Ever imagined how life would have been like without communication? It is a fact that cellphones have become such a fixity in our day-to-day lives that it is hard to imagine that not so long ago we were able to function without them!
In recent years, the newer, state-of-the-art models of smartphones such as Samsung, the BlackBerry, Apple’s iPhone and some Nokia series have transformed cellphones from mere phones to actually miniature computers with the technological capacity to plot your bearings and help you find your way through unfamiliar territory via satellite.
Here in Malawi, where access to information and communication technology is still limited, the new versatile models of phones are making a big difference in redefining the rules of communication and social intercourse.
Besides, the industry has created thousands of jobs from the actual network operators such as our own TNM plc, Airtel Malawi Limited, Malawi Telecommunications Limited and Access Communications Limited to pre-paid airtime vouchers and dealers, the telecommunications industry. It is the same on the larger global scene at large where millions of jobs have been created by the industry.
However, I have problems with some “archaic” marketing trends in the industry which have seen companies holding subscribers hostage, thereby curtailing their freedom of choice. For example, we still see our network operators sim-locking handsets such that subscribers can only use a sim-card provided by the operator who sold them the handset. This is bad and archaic business practice, I must say.
My understanding is that where this sim-locking business started, the sim-locks were restricted to handsets sold at subsidised rates to consumers; hence, an operator would want to recover the full cost, so to speak, through airtime. However, upon completing the contract with the network operator, usually, such phones are unlocked to allow the customer freedom of choice, including inserting a sim-card of their preferred network.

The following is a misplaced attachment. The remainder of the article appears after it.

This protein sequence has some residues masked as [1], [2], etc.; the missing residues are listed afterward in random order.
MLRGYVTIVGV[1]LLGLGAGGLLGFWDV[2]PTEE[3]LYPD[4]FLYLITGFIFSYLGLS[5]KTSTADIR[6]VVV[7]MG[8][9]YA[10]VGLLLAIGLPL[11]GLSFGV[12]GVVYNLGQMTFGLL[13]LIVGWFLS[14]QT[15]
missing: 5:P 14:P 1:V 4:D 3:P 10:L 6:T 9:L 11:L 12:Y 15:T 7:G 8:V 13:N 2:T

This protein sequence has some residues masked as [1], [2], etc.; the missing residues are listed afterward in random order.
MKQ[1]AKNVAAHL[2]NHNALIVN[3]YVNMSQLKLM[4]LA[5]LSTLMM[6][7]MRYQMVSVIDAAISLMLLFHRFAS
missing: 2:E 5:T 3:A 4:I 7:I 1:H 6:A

However, what I see here at home is that in the thick of competition, phone operators seem to be out to force loyalty from customers. For example, how does one explain the sim-locking of handsets for some smartphones which the operators sell at almost the prevailing market value? Is that fair to the consumer? I also have problems with the operators advertising their services for free using e-mails I send from my smartphone. The ad goes like: “sent from a BlackBerry smartphone provided/supplied by [name of network operator].” This is as if the phone and service is for free yet the subscriber paid the full cost.
I am looking forward to the day when phone operators will realise that once sold to the customer, the handset becomes the property of the consumer and not the operator or the manufacturer.
On another note, I have always wondered aloud on whether phone network operators should be in the business of selling handsets as well? It is like one day waking up to find the Electricity Supply Corporation of Malawi (Escom) selling electronics or indeed water boards selling consumers buckets. Perhaps the Competition and Fair Trading Commission could come in and clarify on this “monopoly” slowly building up in the telecommunications sector.
What if vehicle manufacturers restricted motorists on where to top-up fuel? Likwise, phone subscribers should have the freedom to use, in their paid for handsets, the simcard of their choice.